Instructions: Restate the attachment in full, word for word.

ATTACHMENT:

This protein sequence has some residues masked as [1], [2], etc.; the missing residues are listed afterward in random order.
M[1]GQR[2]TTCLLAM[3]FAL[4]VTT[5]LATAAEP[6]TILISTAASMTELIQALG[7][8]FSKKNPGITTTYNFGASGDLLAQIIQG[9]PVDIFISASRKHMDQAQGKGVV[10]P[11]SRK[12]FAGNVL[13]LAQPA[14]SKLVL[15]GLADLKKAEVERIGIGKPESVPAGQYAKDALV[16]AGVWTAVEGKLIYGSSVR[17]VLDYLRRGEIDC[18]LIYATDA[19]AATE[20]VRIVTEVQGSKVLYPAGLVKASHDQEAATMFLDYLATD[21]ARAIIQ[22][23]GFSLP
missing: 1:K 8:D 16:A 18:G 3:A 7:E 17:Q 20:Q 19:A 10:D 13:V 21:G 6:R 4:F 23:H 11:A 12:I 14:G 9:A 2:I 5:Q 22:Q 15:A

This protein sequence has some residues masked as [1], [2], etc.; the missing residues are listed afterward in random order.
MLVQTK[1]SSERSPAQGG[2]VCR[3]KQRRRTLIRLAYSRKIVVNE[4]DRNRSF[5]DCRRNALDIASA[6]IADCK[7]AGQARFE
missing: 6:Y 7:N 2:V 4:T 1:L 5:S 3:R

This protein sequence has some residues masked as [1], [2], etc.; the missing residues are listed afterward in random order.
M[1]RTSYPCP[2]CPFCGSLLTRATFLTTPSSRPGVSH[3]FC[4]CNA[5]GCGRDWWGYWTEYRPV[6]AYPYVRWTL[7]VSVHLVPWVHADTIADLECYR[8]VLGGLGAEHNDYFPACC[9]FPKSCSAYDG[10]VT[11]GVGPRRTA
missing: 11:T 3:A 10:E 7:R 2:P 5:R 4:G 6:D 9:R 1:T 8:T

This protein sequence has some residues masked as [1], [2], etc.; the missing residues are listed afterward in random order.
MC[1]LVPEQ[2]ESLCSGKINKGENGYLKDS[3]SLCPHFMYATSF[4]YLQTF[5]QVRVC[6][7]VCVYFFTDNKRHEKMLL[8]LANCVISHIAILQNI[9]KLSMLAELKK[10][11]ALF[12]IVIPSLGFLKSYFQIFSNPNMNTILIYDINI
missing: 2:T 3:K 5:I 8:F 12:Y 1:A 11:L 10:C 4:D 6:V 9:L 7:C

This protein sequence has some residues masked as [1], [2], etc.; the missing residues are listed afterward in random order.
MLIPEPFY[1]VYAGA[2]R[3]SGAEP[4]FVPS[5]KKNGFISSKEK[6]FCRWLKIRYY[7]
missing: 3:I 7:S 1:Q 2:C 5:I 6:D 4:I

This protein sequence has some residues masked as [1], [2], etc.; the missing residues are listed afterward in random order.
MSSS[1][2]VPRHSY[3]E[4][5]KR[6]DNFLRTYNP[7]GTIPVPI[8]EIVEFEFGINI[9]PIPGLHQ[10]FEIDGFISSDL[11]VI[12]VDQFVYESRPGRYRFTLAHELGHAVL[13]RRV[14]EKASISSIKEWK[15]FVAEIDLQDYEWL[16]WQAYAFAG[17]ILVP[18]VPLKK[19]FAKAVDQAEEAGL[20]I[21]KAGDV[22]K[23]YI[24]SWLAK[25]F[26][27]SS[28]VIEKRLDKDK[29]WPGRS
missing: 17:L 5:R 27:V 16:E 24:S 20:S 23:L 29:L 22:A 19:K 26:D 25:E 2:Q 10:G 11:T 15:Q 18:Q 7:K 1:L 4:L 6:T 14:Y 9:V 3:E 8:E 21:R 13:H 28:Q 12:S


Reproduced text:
This protein sequence has some residues masked as [1], [2], etc.; the missing residues are listed afterward in random order.
M[1]GQR[2]TTCLLAM[3]FAL[4]VTT[5]LATAAEP[6]TILISTAASMTELIQALG[7][8]FSKKNPGITTTYNFGASGDLLAQIIQG[9]PVDIFISASRKHMDQAQGKGVV[10]P[11]SRK[12]FAGNVL[13]LAQPA[14]SKLVL[15]GLADLKKAEVERIGIGKPESVPAGQYAKDALV[16]AGVWTAVEGKLIYGSSVR[17]VLDYLRRGEIDC[18]LIYATDA[19]AATE[20]VRIVTEVQGSKVLYPAGLVKASHDQEAATMFLDYLATD[21]ARAIIQ[22][23]GFSLP
missing: 1:K 8:D 16:A 18:G 3:A 7:E 17:Q 20:Q 19:A 10:D 13:V 21:G 6:R 4:F 23:H 11:A 12:I 14:G 9:A 2:I 5:Q 22:Q 15:A

This protein sequence has some residues masked as [1], [2], etc.; the missing residues are listed afterward in random order.
MLVQTK[1]SSERSPAQGG[2]VCR[3]KQRRRTLIRLAYSRKIVVNE[4]DRNRSF[5]DCRRNALDIASA[6]IADCK[7]AGQARFE
missing: 6:Y 7:N 2:V 4:T 1:L 5:S 3:R

This protein sequence has some residues masked as [1], [2], etc.; the missing residues are listed afterward in random order.
M[1]RTSYPCP[2]CPFCGSLLTRATFLTTPSSRPGVSH[3]FC[4]CNA[5]GCGRDWWGYWTEYRPV[6]AYPYVRWTL[7]VSVHLVPWVHADTIADLECYR[8]VLGGLGAEHNDYFPACC[9]FPKSCSAYDG[10]VT[11]GVGPRRTA
missing: 11:T 3:A 10:E 7:R 2:P 5:R 4:G 6:D 9:R 1:T 8:T

This protein sequence has some residues masked as [1], [2], etc.; the missing residues are listed afterward in random order.
MC[1]LVPEQ[2]ESLCSGKINKGENGYLKDS[3]SLCPHFMYATSF[4]YLQTF[5]QVRVC[6][7]VCVYFFTDNKRHEKMLL[8]LANCVISHIAILQNI[9]KLSMLAELKK[10][11]ALF[12]IVIPSLGFLKSYFQIFSNPNMNTILIYDINI
missing: 2:T 3:K 5:I 8:F 12:Y 1:A 11:L 10:C 4:D 6:V 9:L 7:C

This protein sequence has some residues masked as [1], [2], etc.; the missing residues are listed afterward in random order.
MLIPEPFY[1]VYAGA[2]R[3]SGAEP[4]FVPS[5]KKNGFISSKEK[6]FCRWLKIRYY[7]
missing: 3:I 7:S 1:Q 2:C 5:I 6:D 4:I

This protein sequence has some residues masked as [1], [2], etc.; the missing residues are listed afterward in random order.
MSSS[1][2]VPRHSY[3]E[4][5]KR[6]DNFLRTYNP[7]GTIPVPI[8]EIVEFEFGINI[9]PIPGLHQ[10]FEIDGFISSDL[11]VI[12]VDQFVYESRPGRYRFTLAHELGHAVL[13]RRV[14]EKASISSIKEWK[15]FVAEIDLQDYEWL[16]WQAYAFAG[17]ILVP[18]VPLKK[19]FAKAVDQAEEAGL[20]I[21]KAGDV[22]K[23]YI[24]SWLAK[25]F[26][27]SS[28]VIEKRLDKDK[29]WPGRS
missing: 17:L 5:R 27:V 16:E 24:S 20:S 23:L 29:L 22:A 19:K 26:D 25:E 2:Q 10:G 11:T 15:Q 18:Q 7:K 1:L 4:L 6:T 14:Y 9:V 3:E 8:E 21:R 13:H 28:Q 12:S